Life’s highway, learning to cope with frustrations
Published 7:00 am Saturday, March 25, 2017
By Fr. Jonathan J. Filkins
The morning school bell rang raucously to announce the opening of yet another school day on a sultry, sodden Mississippi Thursday morning. It was towards the end of May; that time of year when the “itchies” begin to get under the seats of some students, as they anticipate the freedoms brought with the onset of summer vacation.
Even with the well-imparted knowledge of the requirements of their behavior, there were still some who could not resist scratching their itch. Silly pranks, truancy, rebellion and outright defiance were hallmarks of their reputations, at least for the moment.
Parents regularly fell into the trap of making regular excuses. “They are just going through a phase,” or, they will grow out of it,” they would say. There were times there were no excuses to be made, with real and direct intervention required
Such was the environment for Steve. In the tenth grade, he was neither the best student, nor the worst. Often, his parents’ proffered excuses, for all of his behaviors, allowing him to do less than his best. Occasionally inclined to do well, he prospered in subjects he liked, and had a few friends.
He was just the sort of kid who just blended into the background. He was neither recognized for being a problem, or excelling. It was a safe place for him to be, and his parents were OK with it
One day, the “itch” got to Steve. He had been struggling with his assignments in Biology. His teacher, Mr. Morris, was a strict, no-nonsense type, who kept a firm hand. When Steve’s homework was demanded, there was none to give. Frustrated, the boy exclaimed, “I can’t do this anymore, you are demanding too much!”
From there a real argument ensued, with Steve being sent to the office for not respecting his teacher.
“Who are you and what’s this?” asked the Assistant Principal, Mr. Fellows.
The question readily acknowledged the lack of Steve’s familiarity with the discipline process, but also acknowledged that there was something amiss that had to be dealt with. The boy fidgeted to find the precise words, mostly to just get off the hook. Finally, he replied, “I just don’t like Biology, or Mr. Morris.”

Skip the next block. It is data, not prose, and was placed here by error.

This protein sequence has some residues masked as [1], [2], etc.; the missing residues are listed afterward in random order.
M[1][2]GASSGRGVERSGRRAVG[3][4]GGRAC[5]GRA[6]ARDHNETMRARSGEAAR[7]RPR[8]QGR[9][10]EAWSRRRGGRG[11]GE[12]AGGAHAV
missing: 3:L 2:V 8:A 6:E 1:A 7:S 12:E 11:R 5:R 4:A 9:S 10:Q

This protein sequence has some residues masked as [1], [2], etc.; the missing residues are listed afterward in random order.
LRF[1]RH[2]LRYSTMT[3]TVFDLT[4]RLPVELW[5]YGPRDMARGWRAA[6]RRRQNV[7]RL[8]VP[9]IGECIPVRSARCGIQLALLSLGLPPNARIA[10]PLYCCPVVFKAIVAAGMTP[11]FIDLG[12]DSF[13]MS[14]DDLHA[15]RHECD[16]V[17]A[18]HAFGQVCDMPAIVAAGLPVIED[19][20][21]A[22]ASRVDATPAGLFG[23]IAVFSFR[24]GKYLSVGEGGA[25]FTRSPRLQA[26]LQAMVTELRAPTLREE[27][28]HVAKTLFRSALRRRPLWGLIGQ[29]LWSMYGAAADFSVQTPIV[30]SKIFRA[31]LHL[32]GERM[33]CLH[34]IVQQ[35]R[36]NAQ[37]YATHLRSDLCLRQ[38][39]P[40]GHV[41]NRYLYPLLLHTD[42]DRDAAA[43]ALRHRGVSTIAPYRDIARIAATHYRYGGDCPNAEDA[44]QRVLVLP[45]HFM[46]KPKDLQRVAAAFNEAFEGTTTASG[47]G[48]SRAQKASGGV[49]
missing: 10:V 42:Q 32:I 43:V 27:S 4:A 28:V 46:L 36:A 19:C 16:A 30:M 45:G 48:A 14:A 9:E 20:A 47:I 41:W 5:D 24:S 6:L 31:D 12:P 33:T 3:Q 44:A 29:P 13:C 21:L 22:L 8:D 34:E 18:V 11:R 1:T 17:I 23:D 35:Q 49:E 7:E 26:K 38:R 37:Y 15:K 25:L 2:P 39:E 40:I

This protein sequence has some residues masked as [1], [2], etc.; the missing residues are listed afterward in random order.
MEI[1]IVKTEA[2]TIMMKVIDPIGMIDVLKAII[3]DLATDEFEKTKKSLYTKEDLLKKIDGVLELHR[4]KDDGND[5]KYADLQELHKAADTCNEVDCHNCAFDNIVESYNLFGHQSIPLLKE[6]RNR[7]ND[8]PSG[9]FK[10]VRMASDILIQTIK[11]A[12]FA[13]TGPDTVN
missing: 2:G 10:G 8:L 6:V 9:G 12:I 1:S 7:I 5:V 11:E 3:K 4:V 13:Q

Patiently, and with the sage wisdom of many years, Mr. Fellows dug a bit deeper. “You say you don’t like these things. What is it that you don’t like about them?”
Steve went on to say that the work was too hard and that the demands were too great. Besides, it interfered with his personal time.
After listening to the excuses, Mr. Morris let a lengthy silent pause begin, to the point where Steve began to feel a bit uncomfortable.
Slowly, with practiced dialog, the response began: “I get it; we should just let you drop this class and forget all about it…hmmm?” It was a rhetorical question.
Without skipping a beat, he continued, “Well, that’s not going to happen!” Today’s outburst is only a milepost on this road called life, you have a choice: Will it be the right direction, or the wrong one; for better, or for worse? It’s up to you.”
During the next few minutes, a newly formed relationship took form. Each began to better understand the other, and a mutual plan was generated to get the adolescent through the rest of the school year, without another incident. Part of the deal was to apologize and to serve a detention. It was the first, and only, formal discipline Steve ever had in high school.
The encounter was just the medicine Steve, and his parents, needed. His parents became acutely aware of the necessity of their being more involved in their son’s life, and Steve was not only more aware of his actions and the consequences, but also the real love of those who surrounded him.
No, he was not perfect, as he still had his frustrations and dilemmas, but they were fewer and fewer, as he journeyed on, along this road called life.